Consider the principle of non-contradiction. This holds that it’s impossible for a single mind to believe a sentence P and also believe not-P. This principle is a foundation of scientific thought, but really only operates within the borders of the self. If one person believes P and another believes not-P, they aren’t being irrational; they just disagree. The problem is that from a Buddhist point of view, the self is borderless. There’s no real distinction between a contradiction and a disagreement. Walt Whitman noted the same feature when he said “Do I contradict myself? Very well I contradict myself. I am vast, I contain multitudes.”
Now, admittedly, this make no sense conceptually. At the level of concepts, we have self and other, and rationality is important. Meditation starts from the notion that there’s actually a rich world taking place before concept, to relate directly to that world you have to have openness and curiosity.
For me, I think this is where faith comes into it, even when you don’t believe in God. There is a sense of uncertainty and wonder that takes place in genuine meditation practice, or when you interact with someone like Tulku Urgyen. The sense is that you’re relating with a world that is much much larger than the boxes you try to fit it into.
My advice for someone who’s starting to practice on the basis of this book is to not decide on anything ahead of time. It’s always possible that faith and sacredness are pointless, and that eventually we’ll invent an enlightenment drug, but it’s also possible that the lineage of meditators has some wisdom, and that you can’t really understand it until you try. I think a key to meditation is to stay in that uncertain place without collapsing into either view.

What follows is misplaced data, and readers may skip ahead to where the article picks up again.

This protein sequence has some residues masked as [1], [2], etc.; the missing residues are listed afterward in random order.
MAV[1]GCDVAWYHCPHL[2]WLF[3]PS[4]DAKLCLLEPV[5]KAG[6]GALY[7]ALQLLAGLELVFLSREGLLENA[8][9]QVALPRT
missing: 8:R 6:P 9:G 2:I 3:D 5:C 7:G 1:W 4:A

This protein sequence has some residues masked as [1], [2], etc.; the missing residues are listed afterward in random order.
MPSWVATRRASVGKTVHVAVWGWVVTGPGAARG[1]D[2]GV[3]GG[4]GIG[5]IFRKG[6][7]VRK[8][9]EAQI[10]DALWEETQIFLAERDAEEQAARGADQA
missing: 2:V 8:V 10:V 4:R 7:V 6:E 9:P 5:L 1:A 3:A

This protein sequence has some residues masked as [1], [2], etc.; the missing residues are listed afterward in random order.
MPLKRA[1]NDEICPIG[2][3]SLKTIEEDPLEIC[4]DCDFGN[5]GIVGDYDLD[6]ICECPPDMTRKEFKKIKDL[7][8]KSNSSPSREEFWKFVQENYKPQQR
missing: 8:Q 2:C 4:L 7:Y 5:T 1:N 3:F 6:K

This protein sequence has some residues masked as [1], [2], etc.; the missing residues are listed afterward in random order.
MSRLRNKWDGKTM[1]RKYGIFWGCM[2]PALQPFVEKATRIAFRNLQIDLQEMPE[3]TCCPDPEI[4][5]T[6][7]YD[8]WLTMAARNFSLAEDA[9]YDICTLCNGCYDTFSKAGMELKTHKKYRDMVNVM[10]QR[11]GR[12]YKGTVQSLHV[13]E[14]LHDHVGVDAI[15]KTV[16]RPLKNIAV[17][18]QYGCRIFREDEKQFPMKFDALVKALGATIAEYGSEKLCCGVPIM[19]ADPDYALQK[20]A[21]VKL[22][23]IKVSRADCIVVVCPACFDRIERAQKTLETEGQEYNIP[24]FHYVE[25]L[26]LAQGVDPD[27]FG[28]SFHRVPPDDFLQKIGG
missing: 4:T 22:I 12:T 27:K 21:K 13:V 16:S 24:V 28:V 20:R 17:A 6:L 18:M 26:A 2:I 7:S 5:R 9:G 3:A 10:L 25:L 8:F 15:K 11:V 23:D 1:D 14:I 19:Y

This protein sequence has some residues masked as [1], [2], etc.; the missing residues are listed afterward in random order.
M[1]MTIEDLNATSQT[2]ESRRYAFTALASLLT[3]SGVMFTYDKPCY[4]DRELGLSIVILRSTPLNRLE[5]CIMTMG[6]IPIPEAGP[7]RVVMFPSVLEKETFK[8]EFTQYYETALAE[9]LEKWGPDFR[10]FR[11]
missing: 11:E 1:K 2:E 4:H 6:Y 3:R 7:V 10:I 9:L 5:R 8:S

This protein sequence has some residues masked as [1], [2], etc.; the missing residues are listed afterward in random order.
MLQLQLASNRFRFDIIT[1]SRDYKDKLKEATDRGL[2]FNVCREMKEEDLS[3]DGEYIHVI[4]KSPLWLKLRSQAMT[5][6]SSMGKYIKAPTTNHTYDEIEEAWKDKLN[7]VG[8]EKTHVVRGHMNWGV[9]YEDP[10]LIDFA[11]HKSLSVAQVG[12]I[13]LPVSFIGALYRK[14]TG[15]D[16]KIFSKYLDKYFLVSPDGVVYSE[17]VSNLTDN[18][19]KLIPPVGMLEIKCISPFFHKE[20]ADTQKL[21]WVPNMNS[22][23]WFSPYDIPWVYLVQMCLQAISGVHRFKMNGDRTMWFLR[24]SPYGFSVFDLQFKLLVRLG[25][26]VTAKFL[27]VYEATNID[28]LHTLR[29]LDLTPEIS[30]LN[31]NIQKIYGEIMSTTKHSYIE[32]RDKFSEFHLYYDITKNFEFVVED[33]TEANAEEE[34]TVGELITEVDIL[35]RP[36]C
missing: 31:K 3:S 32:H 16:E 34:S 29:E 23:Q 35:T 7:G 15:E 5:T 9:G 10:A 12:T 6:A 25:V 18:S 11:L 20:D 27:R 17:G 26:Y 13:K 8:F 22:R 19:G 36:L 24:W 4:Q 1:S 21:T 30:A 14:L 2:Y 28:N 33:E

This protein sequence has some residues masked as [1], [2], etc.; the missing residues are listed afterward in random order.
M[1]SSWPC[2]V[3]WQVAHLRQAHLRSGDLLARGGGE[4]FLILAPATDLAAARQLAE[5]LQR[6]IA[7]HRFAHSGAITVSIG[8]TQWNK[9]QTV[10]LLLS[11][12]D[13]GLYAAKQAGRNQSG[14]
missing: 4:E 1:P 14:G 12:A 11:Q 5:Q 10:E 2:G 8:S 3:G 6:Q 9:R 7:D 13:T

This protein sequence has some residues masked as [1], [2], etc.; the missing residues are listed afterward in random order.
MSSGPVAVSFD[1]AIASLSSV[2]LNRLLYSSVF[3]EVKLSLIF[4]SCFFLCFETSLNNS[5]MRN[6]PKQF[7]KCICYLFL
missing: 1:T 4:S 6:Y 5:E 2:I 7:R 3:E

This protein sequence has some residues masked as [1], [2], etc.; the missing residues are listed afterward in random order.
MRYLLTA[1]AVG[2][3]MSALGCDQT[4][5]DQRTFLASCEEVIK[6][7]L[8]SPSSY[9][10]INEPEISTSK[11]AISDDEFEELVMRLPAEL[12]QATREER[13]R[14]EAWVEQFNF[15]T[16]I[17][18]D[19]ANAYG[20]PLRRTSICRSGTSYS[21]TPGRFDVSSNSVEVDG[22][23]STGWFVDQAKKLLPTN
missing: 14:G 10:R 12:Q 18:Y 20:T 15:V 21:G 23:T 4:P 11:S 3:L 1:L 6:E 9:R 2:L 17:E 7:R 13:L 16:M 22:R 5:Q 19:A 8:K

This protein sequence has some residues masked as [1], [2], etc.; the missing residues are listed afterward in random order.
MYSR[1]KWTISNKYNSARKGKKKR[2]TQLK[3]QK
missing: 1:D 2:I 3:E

Every good meditator I’ve know has become softer, kinder, and more open as they’ve practiced. By contrast, Waking Up left me with this feeling that spirituality should be approached with aggression and intellectual fixation. I don’t think that’s right.
Another has more pushback on that front:
Sam Harris’s meditation is from the Theravadan Buddhist tradition of Vipassana. This is important. In this tradition, the dropping away of self and attainment of nirvana does not give one any insight into any wider story of meaning, or of origin, or anything like that. In the Pali canon, the Buddha is always either silent when asked metaphysical questions, or he states that the question doesn’t fit the case.
In one famous episode, some muckity muck said he’d study with him if the Buddha could tell him the origin of the universe and what happens when you die. The Buddha responded by saying that he was a like a man with a poison arrow stuck in him telling the doctor that he wouldn’t let the doctor take the arrow out until the doctor told him the history of his family, his families families, what he liked to eat, what tribe he was from, etc.
There are other Buddhist traditions, however. And there are non-Buddhist traditions that teach non-duality: Kabbalah, Vedanta, Christian gnostics, Sufism, Zen. In these traditions, when the self drops away what remains, the reality that one identifies with, is the manifestation of God. Jesus called it heaven on earth. Dogen, the founder of Soto Zen in Japan, called it “It”.
Harris’ position is a minority position in contemplative traditions, and a minority position within Buddhism itself. Harris wants to argue that his position isn’t Buddhist, but that it is scientific. But it’s not. It is a philosophical assertion.
Moreover, what Harris calls “waking up” is not the “waking up” of Zen, for example. What Harris has done is attained an absorbed state of concentration in which his sense of self drops away. But he then immediately conceptualizes it. He states that he is not sad, but that he is the observer of sadness. But what is the observer? He doesn’t get to this. He hasn’t gone deep enough. But the experience is so remarkable to him that he thinks he’s jumped into the deep end of the pool when he’s really just gotten his toes wet.
(Photo: A bas-relief panel at Borobudur, Java, Indonesia, in which Prince Siddharta Gautama, who would become known as the Buddha, shaves the hair off his head as a sign that’s declined his status as part of the warrior class to become. an ascetic hermit. His servants hold his sword, crown, and princely jewelry while his horse Kanthaka stands on right. By